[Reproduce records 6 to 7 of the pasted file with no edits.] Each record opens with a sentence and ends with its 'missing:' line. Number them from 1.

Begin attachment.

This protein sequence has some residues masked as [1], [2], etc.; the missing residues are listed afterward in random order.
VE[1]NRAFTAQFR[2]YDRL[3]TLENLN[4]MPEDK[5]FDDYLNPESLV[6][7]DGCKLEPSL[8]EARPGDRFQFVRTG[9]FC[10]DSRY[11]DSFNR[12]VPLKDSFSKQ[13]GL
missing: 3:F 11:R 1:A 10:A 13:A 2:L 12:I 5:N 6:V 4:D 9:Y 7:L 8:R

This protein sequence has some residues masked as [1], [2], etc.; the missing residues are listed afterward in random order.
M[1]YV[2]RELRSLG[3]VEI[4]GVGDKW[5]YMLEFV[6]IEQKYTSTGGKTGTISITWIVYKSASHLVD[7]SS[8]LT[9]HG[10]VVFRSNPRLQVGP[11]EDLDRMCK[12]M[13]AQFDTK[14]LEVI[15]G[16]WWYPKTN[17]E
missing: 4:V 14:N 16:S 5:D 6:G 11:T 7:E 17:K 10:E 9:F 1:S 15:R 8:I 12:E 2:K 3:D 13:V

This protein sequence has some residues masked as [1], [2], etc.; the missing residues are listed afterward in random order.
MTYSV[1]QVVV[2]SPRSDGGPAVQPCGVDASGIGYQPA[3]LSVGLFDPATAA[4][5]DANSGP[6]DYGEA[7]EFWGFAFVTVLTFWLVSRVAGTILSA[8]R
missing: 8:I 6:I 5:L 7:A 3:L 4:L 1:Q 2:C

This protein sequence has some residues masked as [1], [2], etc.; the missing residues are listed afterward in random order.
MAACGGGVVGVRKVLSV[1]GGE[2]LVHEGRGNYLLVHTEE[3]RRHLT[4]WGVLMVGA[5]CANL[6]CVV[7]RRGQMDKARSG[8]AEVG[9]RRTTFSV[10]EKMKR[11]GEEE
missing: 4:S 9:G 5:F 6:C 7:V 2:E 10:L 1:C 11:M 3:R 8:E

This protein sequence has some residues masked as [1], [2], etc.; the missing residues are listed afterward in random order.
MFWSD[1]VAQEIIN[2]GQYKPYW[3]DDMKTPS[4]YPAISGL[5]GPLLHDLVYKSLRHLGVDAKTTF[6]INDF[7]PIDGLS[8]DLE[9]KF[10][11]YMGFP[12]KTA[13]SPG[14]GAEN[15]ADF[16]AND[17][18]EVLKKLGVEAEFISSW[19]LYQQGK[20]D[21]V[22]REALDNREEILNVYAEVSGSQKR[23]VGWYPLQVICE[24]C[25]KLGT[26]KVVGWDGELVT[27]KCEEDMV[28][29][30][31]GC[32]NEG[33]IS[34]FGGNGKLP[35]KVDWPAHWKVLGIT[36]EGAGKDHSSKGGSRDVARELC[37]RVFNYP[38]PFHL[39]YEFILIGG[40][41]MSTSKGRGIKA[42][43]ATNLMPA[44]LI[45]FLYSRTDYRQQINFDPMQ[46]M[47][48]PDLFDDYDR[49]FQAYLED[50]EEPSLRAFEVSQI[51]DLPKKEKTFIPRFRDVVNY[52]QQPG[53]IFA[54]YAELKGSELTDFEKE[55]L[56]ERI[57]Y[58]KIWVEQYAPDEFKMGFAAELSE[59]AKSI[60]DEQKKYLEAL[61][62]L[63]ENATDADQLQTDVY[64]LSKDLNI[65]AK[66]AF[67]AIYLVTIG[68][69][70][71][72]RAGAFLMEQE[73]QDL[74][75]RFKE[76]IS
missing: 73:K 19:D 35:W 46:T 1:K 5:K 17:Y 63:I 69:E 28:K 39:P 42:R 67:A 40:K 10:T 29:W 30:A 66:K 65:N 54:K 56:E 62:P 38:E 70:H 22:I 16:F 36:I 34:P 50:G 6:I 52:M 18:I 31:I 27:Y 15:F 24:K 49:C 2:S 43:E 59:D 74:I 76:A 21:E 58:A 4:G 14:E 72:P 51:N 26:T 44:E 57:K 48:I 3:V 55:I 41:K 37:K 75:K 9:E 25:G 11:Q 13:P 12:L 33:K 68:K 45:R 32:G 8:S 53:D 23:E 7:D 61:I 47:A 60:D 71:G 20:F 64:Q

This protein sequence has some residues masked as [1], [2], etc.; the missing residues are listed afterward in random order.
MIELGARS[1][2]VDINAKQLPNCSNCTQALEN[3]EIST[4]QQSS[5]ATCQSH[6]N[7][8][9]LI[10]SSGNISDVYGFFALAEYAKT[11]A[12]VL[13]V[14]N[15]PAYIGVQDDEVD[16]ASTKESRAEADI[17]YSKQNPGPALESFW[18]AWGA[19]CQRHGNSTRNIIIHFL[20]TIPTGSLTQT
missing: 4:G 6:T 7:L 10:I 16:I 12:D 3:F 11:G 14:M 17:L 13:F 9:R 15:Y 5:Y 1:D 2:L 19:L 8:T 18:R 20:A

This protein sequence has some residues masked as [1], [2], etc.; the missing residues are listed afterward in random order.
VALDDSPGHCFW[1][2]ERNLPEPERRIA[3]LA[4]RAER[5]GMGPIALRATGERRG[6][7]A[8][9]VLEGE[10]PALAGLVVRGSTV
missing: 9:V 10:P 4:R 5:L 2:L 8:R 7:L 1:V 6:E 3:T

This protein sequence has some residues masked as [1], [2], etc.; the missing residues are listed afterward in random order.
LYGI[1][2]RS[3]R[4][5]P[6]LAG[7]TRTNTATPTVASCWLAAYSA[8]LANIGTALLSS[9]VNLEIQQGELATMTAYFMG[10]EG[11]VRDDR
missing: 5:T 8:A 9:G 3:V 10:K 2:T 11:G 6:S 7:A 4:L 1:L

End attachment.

This protein sequence has some residues masked as [1], [2], etc.; the missing residues are listed afterward in random order.
MIELGARS[1][2]VDINAKQLPNCSNCTQALEN[3]EIST[4]QQSS[5]ATCQSH[6]N[7][8][9]LI[10]SSGNISDVYGFFALAEYAKT[11]A[12]VL[13]V[14]N[15]PAYIGVQDDEVD[16]ASTKESRAEADI[17]YSKQNPGPALESFW[18]AWGA[19]CQRHGNSTRNIIIHFL[20]TIPTGSLTQT
missing: 4:G 6:T 7:L 10:I 16:I 12:D 3:F 11:G 14:M 17:L 13:F 9:R 15:Y 5:Y 1:D 2:L 19:L 8:T 18:R 20:A

This protein sequence has some residues masked as [1], [2], etc.; the missing residues are listed afterward in random order.
VALDDSPGHCFW[1][2]ERNLPEPERRIA[3]LA[4]RAER[5]GMGPIALRATGERRG[6][7]A[8][9]VLEGE[10]PALAGLVVRGSTV
missing: 9:V 10:P 4:R 5:L 2:L 8:R 7:L 1:V 6:E 3:T